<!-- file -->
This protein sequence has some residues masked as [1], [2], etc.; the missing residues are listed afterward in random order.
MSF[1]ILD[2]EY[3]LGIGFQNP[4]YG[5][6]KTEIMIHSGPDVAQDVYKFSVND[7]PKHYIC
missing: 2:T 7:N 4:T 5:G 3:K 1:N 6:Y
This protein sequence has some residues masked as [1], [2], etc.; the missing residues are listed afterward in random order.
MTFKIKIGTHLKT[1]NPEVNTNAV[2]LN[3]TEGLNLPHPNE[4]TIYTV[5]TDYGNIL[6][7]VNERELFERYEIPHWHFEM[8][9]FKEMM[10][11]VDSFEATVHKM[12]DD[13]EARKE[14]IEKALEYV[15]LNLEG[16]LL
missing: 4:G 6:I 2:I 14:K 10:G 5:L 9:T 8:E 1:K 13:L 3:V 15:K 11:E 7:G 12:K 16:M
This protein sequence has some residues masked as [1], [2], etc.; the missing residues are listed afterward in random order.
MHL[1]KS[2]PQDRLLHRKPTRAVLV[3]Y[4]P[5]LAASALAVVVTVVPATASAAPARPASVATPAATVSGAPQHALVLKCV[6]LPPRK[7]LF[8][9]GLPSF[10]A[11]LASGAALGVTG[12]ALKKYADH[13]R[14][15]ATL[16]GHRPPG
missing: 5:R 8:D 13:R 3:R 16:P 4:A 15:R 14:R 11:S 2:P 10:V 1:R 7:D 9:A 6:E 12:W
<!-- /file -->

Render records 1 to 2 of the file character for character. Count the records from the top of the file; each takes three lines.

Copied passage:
This protein sequence has some residues masked as [1], [2], etc.; the missing residues are listed afterward in random order.
MSF[1]ILD[2]EY[3]LGIGFQNP[4]YG[5][6]KTEIMIHSGPDVAQDVYKFSVND[7]PKHYIC
missing: 2:T 7:N 4:T 5:G 3:K 1:N 6:Y
This protein sequence has some residues masked as [1], [2], etc.; the missing residues are listed afterward in random order.
MTFKIKIGTHLKT[1]NPEVNTNAV[2]LN[3]TEGLNLPHPNE[4]TIYTV[5]TDYGNIL[6][7]VNERELFERYEIPHWHFEM[8][9]FKEMM[10][11]VDSFEATVHKM[12]DD[13]EARKE[14]IEKALEYV[15]LNLEG[16]LL
missing: 4:G 6:I 2:I 14:K 10:G 5:L 9:T 8:E 1:K 13:L 3:V 15:K 11:E 7:G 12:K 16:M